Washington domestic partnership law heading to November showdown

Washington is shaping up to be another key battleground in the ongoing state-by-state debate over gay rights and gay marriage. Opponents of the state’s domestic partnership law have successfully gathered enough signatures to challenge it in a referendum come Nov. 3rd. If a pending legal challenge to Referendum 71 fall short, Washington will join Maine is a bi-coastal showdown over expanded rights for gays and lesbians. A campaign in Maine is already in full swing to overturn a law passed by the state legislature earlier this year legalizing gay marriage. If the effort fails, Maine will become the first state in the country to have gay marriage directly approved by voters. In Washington, gay marriage is not specifically mentioned in the domestic partnership law. It is, however, a probable final stepping stone for gay rights groups to make a final push to legalize gay marriage. Two legal issues have yet to be resolved as the issue moves forward toward Election Day. Gay rights activists have filed a lawsuit in King County Superior Court challenging the validity of some of the signatures. King County is where Seattle is located. The suit may be ruled on as early as Wednesday. The suit is significant because 121,617 signatures were gathered for the petition. That is a slim 1,040 margin above the 120,577 required by the Secretary of State. Gary Randall is convinced the suit has no merit. Randall is leader with the Faith and Freedom Network, which along with the organization Protect Marriage Washington, led the charge to gather the necessary signatures. “This was a very grass-roots effort from the beginning,” Randall said, “I don’t know how you could possibly prove any of the allegations that are being made.” The allegations stem from challenges that some petition signatories put their names on the petition and then registered to vote after the fact. Randall said that was not the case and that it would be impossible to prove since Washington has an open voter registration system which allows residents to register the day before an election or signing a petition. The dates of the registrations are not included on the petition, Randall said. Another challenge within the suit stems from all the pages of each individual petition not being signed by the person who collected the signatures, Randall said. He contended this is not necessary as long as the appropriate legal language is included on the back of each petition page, which he said it is. “We have been in contact with both the Attorney General and the Secretary of State’s office and they have assured us there is a long precedent in this being an acceptable way of handling the petitions,” Randall said. On Thursday, a U.S. District Court judge will hear a challenge brought by partnership opponents asking the names of signatories be redacted from the petition. Randall said this is because of the fear of reprisals and threats already made against opponents. He added it continues a pattern established by some gay rights activists in California who spoke and acted out against proponents of Proposition 8, which passed last November banning gay marriage. “What we have learned unfortunately from California is that gay activists can and do become violent when opposed, and that kind of disorder in a civil society has a chilling effect,” he said. “We’ve already had death threats directed at a couple of us even before the referendum was approved. If the names of the people who have signed become public, that’s disappointing because churches will likely be picketed and who knows what beyond that.” Randall said opposition to the domestic partnership law is based on cultural, theological and fiscal grounds. From a cultural standpoint, he said public statements by Seattle State Senator Ed Murray and other pro-gay rights legislators have indicated for years that passing domestic partnership legislation was a means to an end of having gay marriage legalized in Washington. “If the referendum is defeated, what you will likely see is a lawsuit saying the state laws on marriage are discriminatory, and with this domestic partnership law, they will have a powerful argument for their case,” he said. The domestic partnership law extends health benefits to gay partners of government employees and unmarried beneficiaries of people 62 years old and up. Randall said his group’s aim is not to punish people in terms of limiting health benefits, but rather to limit the scope of marriage. “This is not an angry group of people,” Randall said. “I have no objection to people living their lives however they want, even if I may not agree with it. While I respect that right, I do not believe there is a right to redefine the definition of marriage.” He added that the traditional view of marriage illustrated in the Bible indicates “that marriage is to be honored and worthy of defending, which we are doing.” Financial problems with the state’s management of Medicare and health care benefits make the partnership law a severe financial risk, he said. Randall said financial coffers, which were largely drained by the R-71 campaign, will need to be replenished. Traditional marriage advocates in Maine have tapped into national fundraising arms of the National Organization of Marriage and Focus on the Family for their campaign. When asked if he thinks Washington’s partnership foes can tap into similar resources, Randall said, “We would hope so.” Washington has a strong Democratic majority in both houses of its Legislature, a Democratic governor and regularly is a “blue state” in Presidential politics. Still, Randall said a poll commissioned earlier this year said gay marriage was rejected by a 50-43 margin in a sampling. The key will be to frame the referendum as a vote directly impacting the future of gay marriage in the state. “I think we can win if we do a good job making our case and stating the principles we stand for,” Randall said. While there is a chance the referendum could be derailed in court, pro-domestic partnership forces already have active phone banking and advocacy in place gearing up for an election. Anne Levinson, chairwoman of Washington Families Standing Together (WFST) said in a statement that, “we need to move full speed ahead with the campaign.” Josh Friedes, campaign director for WFST, said the fact that ballots can go out in the mail as early as mid-October leaves time for a short and intense campaign. “We only have six weeks to be able to share what this law means for senior couple and gay and lesbian couples and their basic rights,” he said. That process will include a focus on how the law impacts public service and safety employees. “We want people to understand what this means is that if a firefighter is killed in the line of duty serving the community, his partner should be able to collect death benefits,” he said. “We are also pleased that a large number of senior groups have come out in favor of the law. For example, this protects seniors who may want to marry after a spouse has died but can’t because they are going to lose the pension benefits built up over a lifetime with another person.” He also disputed Randall’s claim that the law is merely accelerating the process of approving gay marriage in Washington. “It is true that supporters of marriage equality have made it clear over a long period of time that that is a goal, but that is not what this bill is about,” he said. “This bill is an extension of basic rights to all Washingtonians. Iowa is an example of a state that has marriage equality without ever having a domestic partnership law. “What is does do, whether the referendum passes or not, is continues the conversation about the rights the people of Washington want to have.” Links: Faith and Freedom Network: http://www.faithandfreedom.us Washington Families Standing Together: http://approvereferendum71.org/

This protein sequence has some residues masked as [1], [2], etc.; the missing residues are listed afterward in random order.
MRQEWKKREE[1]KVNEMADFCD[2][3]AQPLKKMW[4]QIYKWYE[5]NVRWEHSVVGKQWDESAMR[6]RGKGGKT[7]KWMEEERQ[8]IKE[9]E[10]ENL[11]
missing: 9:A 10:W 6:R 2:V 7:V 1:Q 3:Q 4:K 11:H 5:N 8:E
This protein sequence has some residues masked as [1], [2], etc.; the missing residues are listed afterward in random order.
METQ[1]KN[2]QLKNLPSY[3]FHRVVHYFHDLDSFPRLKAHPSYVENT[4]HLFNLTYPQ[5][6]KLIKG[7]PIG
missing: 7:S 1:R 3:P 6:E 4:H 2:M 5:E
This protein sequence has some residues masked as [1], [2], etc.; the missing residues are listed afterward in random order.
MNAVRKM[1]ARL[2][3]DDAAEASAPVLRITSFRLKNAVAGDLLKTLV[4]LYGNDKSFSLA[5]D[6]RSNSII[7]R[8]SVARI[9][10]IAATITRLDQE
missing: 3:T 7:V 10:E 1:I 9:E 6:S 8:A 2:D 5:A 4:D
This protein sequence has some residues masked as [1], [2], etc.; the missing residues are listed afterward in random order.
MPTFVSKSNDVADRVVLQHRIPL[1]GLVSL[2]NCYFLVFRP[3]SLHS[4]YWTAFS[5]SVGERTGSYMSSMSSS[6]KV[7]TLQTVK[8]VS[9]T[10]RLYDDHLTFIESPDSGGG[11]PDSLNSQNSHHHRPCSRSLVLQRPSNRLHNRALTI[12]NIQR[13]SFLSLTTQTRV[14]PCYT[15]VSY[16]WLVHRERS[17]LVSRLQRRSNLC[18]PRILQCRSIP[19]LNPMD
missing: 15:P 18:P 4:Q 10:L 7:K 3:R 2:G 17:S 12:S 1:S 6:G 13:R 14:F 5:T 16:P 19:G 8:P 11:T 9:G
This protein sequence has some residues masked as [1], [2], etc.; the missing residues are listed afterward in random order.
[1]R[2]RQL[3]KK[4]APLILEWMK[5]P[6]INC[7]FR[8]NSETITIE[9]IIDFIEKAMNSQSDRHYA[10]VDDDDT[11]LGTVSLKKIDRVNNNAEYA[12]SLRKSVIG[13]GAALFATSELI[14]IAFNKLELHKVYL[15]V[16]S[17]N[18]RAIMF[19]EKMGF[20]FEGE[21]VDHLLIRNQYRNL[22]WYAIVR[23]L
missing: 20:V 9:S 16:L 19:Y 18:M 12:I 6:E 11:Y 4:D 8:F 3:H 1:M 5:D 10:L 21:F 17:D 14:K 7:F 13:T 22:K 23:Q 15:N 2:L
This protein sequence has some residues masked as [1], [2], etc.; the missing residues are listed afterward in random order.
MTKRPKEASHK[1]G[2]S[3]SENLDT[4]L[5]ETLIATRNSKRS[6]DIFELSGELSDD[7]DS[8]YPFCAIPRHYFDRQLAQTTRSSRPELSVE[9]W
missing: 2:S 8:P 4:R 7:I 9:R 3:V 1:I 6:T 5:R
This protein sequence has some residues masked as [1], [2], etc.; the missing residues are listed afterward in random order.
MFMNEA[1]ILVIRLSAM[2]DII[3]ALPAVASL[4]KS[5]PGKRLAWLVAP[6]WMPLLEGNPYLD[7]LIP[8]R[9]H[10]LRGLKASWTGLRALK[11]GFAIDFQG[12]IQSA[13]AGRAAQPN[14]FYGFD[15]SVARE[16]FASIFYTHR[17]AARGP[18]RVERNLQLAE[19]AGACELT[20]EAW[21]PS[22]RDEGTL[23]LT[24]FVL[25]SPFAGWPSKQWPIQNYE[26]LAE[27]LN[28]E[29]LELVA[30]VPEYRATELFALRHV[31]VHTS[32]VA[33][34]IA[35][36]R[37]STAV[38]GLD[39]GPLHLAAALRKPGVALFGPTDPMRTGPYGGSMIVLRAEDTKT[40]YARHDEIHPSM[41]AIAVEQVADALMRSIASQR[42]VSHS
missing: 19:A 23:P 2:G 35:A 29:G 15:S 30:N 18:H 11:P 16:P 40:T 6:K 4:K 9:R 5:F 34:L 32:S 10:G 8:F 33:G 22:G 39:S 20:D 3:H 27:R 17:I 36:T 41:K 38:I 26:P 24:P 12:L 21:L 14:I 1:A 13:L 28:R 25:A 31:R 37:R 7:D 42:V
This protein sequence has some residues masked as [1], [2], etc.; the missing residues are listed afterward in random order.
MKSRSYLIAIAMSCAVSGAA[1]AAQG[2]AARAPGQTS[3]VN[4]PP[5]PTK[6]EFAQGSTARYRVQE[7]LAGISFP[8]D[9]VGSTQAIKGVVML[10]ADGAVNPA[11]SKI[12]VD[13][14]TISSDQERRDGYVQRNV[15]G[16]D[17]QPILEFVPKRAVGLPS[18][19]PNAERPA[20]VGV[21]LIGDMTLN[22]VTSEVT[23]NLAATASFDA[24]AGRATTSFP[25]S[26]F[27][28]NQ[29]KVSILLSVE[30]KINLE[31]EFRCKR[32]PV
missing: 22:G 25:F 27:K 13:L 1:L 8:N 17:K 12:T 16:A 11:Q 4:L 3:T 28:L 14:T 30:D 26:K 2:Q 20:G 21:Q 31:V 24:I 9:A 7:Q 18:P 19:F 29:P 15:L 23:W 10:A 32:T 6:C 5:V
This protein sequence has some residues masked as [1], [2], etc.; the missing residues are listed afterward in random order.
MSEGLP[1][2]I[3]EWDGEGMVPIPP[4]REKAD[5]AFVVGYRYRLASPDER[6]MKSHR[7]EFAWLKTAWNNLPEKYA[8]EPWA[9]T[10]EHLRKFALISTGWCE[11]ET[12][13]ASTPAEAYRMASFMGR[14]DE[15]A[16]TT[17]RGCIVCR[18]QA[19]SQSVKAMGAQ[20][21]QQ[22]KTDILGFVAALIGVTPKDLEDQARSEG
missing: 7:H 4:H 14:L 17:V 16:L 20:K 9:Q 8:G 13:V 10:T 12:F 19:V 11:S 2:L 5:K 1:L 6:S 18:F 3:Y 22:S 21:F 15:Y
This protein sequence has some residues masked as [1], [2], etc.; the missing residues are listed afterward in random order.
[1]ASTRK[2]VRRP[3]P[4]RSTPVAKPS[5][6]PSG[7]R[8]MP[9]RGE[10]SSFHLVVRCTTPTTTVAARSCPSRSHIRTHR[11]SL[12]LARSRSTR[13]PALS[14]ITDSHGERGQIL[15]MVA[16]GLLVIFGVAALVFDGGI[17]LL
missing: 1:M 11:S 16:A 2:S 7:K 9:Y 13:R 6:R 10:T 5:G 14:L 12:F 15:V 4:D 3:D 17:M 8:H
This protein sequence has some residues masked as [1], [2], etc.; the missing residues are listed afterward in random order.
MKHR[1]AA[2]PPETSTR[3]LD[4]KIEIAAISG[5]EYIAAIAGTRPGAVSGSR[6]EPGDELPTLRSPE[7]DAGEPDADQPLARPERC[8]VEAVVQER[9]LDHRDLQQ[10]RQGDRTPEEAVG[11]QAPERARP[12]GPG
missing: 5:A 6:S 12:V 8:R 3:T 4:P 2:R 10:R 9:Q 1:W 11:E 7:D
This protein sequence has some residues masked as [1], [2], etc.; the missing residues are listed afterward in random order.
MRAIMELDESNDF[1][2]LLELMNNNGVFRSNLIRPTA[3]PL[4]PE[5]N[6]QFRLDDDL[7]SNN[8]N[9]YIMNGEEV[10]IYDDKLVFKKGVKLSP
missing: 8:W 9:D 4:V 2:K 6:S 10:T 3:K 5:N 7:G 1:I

Be First to Comment

Leave a Reply

Your email address will not be published. Required fields are marked *